Upping the Numbers
Edited by Ronald J. Burke and Mary C. Mattis
Chapter 10: Developing Career Commitment in STEM-related Fields: Myths versus Reality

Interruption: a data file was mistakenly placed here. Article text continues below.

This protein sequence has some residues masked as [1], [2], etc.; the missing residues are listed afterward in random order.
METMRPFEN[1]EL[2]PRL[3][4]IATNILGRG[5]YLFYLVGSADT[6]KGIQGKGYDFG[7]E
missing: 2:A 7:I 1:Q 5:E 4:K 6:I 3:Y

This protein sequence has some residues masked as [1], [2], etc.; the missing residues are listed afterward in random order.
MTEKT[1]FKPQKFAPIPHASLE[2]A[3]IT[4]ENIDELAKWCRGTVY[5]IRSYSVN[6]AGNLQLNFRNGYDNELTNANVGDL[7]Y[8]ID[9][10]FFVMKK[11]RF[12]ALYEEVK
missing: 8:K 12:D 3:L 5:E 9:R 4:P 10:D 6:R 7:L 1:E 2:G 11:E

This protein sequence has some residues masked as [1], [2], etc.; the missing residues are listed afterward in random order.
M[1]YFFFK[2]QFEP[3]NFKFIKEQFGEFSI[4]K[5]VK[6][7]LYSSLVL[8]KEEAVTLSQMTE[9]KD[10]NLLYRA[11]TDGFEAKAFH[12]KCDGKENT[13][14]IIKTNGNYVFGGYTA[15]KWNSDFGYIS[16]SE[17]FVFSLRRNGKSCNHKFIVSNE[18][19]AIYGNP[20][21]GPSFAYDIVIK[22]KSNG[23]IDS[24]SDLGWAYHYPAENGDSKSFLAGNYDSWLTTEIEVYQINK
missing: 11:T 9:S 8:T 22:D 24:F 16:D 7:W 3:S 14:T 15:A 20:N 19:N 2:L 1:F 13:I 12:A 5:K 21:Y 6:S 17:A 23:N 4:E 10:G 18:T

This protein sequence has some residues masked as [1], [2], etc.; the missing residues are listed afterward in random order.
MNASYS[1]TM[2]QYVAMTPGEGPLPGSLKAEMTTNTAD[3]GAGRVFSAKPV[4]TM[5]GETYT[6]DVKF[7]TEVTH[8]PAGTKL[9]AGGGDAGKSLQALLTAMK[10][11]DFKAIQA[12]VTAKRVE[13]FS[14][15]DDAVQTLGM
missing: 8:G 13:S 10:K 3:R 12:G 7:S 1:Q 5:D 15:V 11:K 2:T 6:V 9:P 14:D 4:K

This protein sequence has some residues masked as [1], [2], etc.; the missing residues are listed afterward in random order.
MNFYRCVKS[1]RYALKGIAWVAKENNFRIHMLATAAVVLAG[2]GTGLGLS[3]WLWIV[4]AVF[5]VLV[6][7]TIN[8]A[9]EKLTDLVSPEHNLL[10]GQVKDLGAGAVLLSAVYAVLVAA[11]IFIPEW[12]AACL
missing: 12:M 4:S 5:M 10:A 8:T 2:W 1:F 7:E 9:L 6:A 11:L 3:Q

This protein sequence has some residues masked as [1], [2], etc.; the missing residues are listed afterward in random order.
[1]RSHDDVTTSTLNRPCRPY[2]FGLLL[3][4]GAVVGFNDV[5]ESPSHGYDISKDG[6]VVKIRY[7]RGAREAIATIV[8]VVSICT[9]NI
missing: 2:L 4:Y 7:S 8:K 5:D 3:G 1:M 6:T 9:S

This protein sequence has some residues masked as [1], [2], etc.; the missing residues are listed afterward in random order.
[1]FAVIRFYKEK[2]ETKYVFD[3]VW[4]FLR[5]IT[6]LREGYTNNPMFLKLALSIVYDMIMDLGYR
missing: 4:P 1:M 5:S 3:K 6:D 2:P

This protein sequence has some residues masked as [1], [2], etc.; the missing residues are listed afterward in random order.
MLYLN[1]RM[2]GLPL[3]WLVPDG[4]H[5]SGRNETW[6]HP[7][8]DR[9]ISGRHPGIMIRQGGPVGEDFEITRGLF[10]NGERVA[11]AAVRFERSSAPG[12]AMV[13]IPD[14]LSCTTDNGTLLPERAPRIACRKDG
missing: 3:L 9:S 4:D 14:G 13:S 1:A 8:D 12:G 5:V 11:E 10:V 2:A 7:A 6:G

10. Developing career commitment in STEM-related ﬁelds: myth versus reality Helen M. Madill, Rachel G. Campbell, Dallas M. Cullen, Margaret-Ann Armour, Albert A. Einsiedel, Anna-Lisa Ciccocioppo, Jody Sherman, Leonard L. Stewin, Stanley Varnhagen, T. Craig Montgomerie, Cynthia J. Rothwell and Wendy L. Coﬃn Karen1 knew by the time she started high school that engineering was high on her list of career options. Throughout high school, summer positions with her father’s engineering ﬁrm gave her a good idea of the extent and variety of engineering careers, so she knew she wanted to enter civil and environmental engineering in university. She did well in her course work and did a co-op year with one of Canada’s leading engineering ﬁrms. There she gained experience that was directly related to her studies, made good connections, and developed her technical skills. Karen graduated with the professional engineering association’s leadership award, found an exciting job with a large civil engineering ﬁrm, and was soon engaged in a major project. She quickly became immersed in the real-life issues of civil and environmental engineering and, despite the long hours, thrived on the challenge. She continued to enjoy being part of a team and although sometimes colleagues might question her abilities, she did not perceive any genderrelated discrimination in the workplace. Karen had always believed in her abilities and presented herself with conﬁdence. She received a number of promotions within her ﬁrst ﬁve years with the ﬁrm and was now poised to take the lead on a...
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